Marc Lavry was born in Riga, Latvia, but he received his major musical education in Germany. He studied composition at the Leipzig Conservatory with Paul Graener, and conducting privately with Hermann Scherchen and Bruno Walter. He also studied architecture at the Technical College in Oldenburg. After two years as conductor at the opera house in Saarbrücken, he went to Berlin, where he became music director and conductor for Rudolf von Laban’s dance theater. He wrote music for Max Reinhardt’s theatrical productions and for films, and in 1929 he assumed the post of conductor of the Berliner Sinfonieorchester (Berlin City Symphony Orchestra).
During his years in Germany, Lavry began to address Jewish subjects in some of his music. His orchestral piece, Hassidic Dance (op. 22) and his Jewish Suite for string quartet (or string orchestra) were both premiered in Berlin in 1930 and 1931 respectively. He also evinced an interest at that stage in artistic conceptions of other folksong traditions, as demonstrated by his Variations on a Latvian Folksong (op. 11), which received its premiere by the Berliner Sinfonieorchester.
Lavry returned to Riga in 1933, two months after the National Socialists assumed power in Germany. The following year, the Riga Radio Broadcasting Symphony Orchestra gave the performance of his symphonic poem Ahasverus, the Eternal Jew, written the same year. But in the wake of the Fascist coup there, he determined to emigrate permanently. He had not become involved with Zionism, so Palestine represented only one out of several options for him; he briefly considered both the United States and Russia as well. Like Paul Ben-Haim, he made an exploratory trip to Palestine, after which he decided on aliya. He and his wife arrived there to settle in 1935. He was able to extend his otherwise temporary visa through the political department of the Jewish Agency for Palestine on the grounds that he was composing incidental music for the Ha’Ohel Theatre in Tel Aviv.
Within his first year in the y’shuv, Lavry wrote a symphonic poem for string orchestra, Al naharot bavel (By the Rivers of Babylon), programmatically related to Psalm 137 and the Babylonian Captivity. However, he came to straddle the line between art music and popular folk-oriented song. He not only incorporated indigenous folk material and echoes in his concert pieces—on the “Mediterranean” model—but he also composed original folk-type songs, the first of which was his Shir ha’emek (Song of the Valley [emek]), which referred to the Jezreel Valley in the north and evoked and celebrated the pioneering spirit of land reclamation and agricultural settlement there. He then developed it into a symphonic poem, titled simply Emek, which became one of his best-known pieces. It was premiered by the Palestine Symphony Orchestra—the first time it programmed a work by any y’shuv composer—and was later included in its first world tour as the Israel Philharmonic Orchestra. A preview of the premiere in the Israeli newspaper Ha’aretz dubbed it the “first symphonic hora”—referring to the quintessential emblematic modern Israeli folk dance pattern that pervades the piece.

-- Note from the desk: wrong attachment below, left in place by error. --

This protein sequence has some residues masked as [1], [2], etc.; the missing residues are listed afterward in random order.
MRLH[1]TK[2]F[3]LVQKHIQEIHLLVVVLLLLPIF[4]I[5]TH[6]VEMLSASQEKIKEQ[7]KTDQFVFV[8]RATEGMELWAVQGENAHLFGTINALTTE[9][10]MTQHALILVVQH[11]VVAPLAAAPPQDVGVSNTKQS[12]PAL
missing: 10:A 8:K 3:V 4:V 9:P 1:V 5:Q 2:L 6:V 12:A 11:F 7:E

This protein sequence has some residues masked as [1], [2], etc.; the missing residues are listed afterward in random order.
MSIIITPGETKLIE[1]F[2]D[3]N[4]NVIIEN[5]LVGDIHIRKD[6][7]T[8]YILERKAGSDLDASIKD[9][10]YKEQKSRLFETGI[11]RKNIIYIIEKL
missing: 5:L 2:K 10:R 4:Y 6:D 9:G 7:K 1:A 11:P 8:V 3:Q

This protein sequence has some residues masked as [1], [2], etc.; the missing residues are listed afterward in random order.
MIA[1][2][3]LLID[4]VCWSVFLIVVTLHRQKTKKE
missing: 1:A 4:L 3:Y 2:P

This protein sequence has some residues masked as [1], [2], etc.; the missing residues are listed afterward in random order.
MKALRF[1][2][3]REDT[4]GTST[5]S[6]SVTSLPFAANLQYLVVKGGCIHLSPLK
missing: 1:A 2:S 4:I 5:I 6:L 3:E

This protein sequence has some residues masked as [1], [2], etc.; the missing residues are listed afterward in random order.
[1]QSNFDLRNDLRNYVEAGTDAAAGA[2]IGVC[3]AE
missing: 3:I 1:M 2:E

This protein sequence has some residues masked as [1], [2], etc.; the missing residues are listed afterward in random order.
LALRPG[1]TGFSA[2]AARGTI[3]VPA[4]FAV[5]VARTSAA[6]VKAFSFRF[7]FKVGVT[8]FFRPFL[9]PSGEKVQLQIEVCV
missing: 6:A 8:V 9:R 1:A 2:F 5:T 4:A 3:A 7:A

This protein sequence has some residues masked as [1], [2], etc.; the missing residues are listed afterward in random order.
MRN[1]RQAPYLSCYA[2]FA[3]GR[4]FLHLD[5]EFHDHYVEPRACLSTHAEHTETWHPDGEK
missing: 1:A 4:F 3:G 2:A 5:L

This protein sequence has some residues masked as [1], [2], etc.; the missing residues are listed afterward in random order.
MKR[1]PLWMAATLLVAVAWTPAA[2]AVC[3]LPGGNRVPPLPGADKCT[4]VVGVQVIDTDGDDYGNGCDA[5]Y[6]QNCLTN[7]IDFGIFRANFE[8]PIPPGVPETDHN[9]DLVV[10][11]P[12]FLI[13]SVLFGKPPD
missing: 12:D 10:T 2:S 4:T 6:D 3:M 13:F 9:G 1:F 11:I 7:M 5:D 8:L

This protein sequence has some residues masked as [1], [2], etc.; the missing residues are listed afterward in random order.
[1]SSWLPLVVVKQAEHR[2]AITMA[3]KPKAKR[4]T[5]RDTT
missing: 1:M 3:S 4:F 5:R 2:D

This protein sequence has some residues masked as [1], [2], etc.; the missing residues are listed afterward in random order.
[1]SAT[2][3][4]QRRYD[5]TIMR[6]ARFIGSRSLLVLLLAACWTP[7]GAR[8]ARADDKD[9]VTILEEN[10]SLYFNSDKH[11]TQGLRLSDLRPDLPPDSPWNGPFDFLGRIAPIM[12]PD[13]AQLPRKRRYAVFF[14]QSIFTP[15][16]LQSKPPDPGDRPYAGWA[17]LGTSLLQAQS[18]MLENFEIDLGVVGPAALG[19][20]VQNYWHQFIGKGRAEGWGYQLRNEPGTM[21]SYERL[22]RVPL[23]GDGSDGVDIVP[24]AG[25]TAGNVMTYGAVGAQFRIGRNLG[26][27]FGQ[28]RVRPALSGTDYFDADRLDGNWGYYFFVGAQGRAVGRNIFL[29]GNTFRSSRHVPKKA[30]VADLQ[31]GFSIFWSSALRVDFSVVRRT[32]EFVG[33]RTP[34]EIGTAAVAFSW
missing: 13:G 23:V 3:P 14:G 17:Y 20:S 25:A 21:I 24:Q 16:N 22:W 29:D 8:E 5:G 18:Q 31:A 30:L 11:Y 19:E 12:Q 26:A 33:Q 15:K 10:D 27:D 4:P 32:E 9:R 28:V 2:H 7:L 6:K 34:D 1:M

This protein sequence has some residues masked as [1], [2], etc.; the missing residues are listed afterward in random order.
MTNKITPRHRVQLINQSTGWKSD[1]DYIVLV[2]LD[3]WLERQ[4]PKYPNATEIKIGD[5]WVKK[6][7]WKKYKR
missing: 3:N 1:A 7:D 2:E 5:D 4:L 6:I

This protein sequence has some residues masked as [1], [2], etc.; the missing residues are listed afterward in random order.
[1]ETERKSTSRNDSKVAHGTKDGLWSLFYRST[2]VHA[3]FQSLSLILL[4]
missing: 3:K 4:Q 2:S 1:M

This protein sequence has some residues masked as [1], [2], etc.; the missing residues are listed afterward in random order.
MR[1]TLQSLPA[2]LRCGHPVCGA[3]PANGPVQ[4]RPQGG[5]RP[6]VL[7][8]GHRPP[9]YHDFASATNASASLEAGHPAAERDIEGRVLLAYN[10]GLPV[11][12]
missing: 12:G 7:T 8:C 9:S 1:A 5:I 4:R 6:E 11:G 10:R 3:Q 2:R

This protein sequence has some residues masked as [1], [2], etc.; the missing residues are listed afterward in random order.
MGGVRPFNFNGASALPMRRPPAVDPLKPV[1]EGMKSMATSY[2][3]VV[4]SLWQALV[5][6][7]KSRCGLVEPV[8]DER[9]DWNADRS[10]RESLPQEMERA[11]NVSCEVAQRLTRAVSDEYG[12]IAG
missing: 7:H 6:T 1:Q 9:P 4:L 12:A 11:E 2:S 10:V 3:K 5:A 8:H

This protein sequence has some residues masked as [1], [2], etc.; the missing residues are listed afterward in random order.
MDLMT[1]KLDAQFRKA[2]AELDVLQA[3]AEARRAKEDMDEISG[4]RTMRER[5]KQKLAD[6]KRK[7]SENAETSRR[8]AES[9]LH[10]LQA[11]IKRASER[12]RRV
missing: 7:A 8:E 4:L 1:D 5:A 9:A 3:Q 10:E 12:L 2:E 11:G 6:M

There followed Lavry’s oratorio Shir hashirim (Song of Songs, 1940), and his opera Dan hashomer (Dan the Watchman, 1945), premiered by the Palestine Folk Opera and generally considered the first Hebrew opera composed in the y’shuv to be produced in Israel (Palestine). Written to a libretto by Max Brod and based on Shin Shalom’s play Shots on the Kibbutz, the opera was produced thirty-three times in eight cities and towns in Palestine. Throughout the music Lavry juxtaposes eastern European musical clichés and motifs against Near Eastern ones as a way of representing distinctions, almost as typological leitmotifs, between the older generation of immigrants from eastern Europe and the young generation of pioneers and kibbutz workers.
Lavry conducted the Palestine Folk Opera from 1941 until 1947. From 1950 until 1958 he was music director of Kol Tziyon Lagola (The Voice of Zion to the Diaspora), a short-wave radio network that broadcast to Jewish communities outside Israel.
Also among Lavry’s important works are four symphonies; four additional oratorios; two piano concertos; violin and viola concertos; chamber music for various small combinations; Songs of Israel, a children’s cantata; From Dan to Beersheba, a concert overture for orchestra; theater, ballet, and other dance music; Carmel, a symphonic poem; many songs; numerous orchestral arrangements of popular melodies and songs; and another opera, Tamar.
By: Neil W. Levin
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